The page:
Gallstones are solid lumps that form in the gallbladder. They can grow over the space of years, and can fill the whole of the gallbladder. Gallstones can be made either of cholesterol (a type of fat), or of bilirubin (a waste product of red blood cells).
According to the NHS, more than one in 10 adults have gallstones, yet the majority of them cause no discomfort or health complications.
The majority of people with gallstones do not experience any symptoms, so you wouldn’t know about them unless you get a scan for something else that is unrelated. When symptoms do appear, it is due to the stones moving into the duct of your gallbladder, and getting stuck. This causes the following symptoms:
- Intense abdominal pain, either in the centre of your stomach or just under the ribs on your right-hand side
- Rapid heartbeat
- Loss of appetite
- Itchy skin
Gallstones are thought to be caused by irregular ratios of cholesterol or bilirubin, and bile salts, in the gallbladder. An abnormally high concentration of bilirubin would result in pigment gallstones, whereas too much cholesterol would result in cholesterol bile stones.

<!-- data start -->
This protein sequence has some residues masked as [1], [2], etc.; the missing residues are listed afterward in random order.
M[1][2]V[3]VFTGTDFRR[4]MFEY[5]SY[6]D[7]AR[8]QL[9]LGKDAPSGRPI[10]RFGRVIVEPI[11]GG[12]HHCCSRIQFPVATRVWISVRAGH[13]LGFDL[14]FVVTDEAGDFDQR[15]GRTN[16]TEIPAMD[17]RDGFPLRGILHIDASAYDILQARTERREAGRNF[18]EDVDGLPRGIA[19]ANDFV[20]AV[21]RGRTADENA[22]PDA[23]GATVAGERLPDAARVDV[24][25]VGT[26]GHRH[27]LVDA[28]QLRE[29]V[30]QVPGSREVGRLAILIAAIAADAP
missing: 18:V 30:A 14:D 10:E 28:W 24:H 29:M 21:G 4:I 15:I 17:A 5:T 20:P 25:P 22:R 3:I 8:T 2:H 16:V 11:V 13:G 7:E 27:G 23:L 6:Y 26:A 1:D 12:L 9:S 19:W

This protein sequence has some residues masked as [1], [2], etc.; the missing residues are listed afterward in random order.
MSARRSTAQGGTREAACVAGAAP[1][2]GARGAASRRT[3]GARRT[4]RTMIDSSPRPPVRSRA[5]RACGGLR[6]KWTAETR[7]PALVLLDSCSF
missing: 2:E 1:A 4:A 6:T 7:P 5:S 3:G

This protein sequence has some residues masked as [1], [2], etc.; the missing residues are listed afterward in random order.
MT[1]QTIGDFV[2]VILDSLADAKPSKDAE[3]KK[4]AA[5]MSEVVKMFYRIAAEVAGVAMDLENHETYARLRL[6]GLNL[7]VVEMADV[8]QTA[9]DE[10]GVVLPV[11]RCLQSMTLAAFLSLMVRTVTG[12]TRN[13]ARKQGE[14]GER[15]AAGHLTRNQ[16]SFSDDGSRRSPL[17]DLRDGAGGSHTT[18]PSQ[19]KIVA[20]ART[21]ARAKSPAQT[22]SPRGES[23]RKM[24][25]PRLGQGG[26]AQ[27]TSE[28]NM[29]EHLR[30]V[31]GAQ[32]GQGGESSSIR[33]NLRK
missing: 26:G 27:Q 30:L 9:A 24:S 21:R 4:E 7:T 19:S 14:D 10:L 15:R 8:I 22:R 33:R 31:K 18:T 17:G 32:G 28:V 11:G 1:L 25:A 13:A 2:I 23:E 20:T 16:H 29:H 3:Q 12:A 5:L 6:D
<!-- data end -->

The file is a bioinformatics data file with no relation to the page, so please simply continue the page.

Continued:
The gallbladder’s ability to contract is also a factor. When contraction occurs incompletely and infrequently, the gallbladder isn’t properly emptied. This affects the bile salts ratio and contributes to gallstone development.
People at risk include:
- Women: especially those on the combined pill, high oestrogen therapy or post-pregnancy
- Overweight or obese people
- People over 40 years old
- People who have recently lost a lot of weight
- People with Crohn’s, cirrhosis, or IBS
- People with a family history of gallstones
A healthy balanced diet is the best prevention for gallstones. If you are overweight, the focus should be on losing weight slowly. Ensuring that too much weight isn’t lost too quickly is important because rapid weight loss has been linked to gallstone formation.
Eat a nutritious diet which is high in unsaturated fats (from fish, nuts and seeds), with a moderate protein consumption (from lean meats, fish, dairy, peas and beans), a lower consumption of carbohydrates (ensuring carbs that are consumed are from whole grains) and eating large quantities of fruit and veg. Cut out simple carbs. White flower products such as bread, rice and pasta, and sugar-based products like chocolate, sweets and soft drinks, should be avoided, or treated as occasional luxuries.
Regular exercise is also advised. Aim for around 150 minutes of exercise, at a moderate intensity per week. This can be from fast walking, running, resistance training, swimming, skipping or dancing.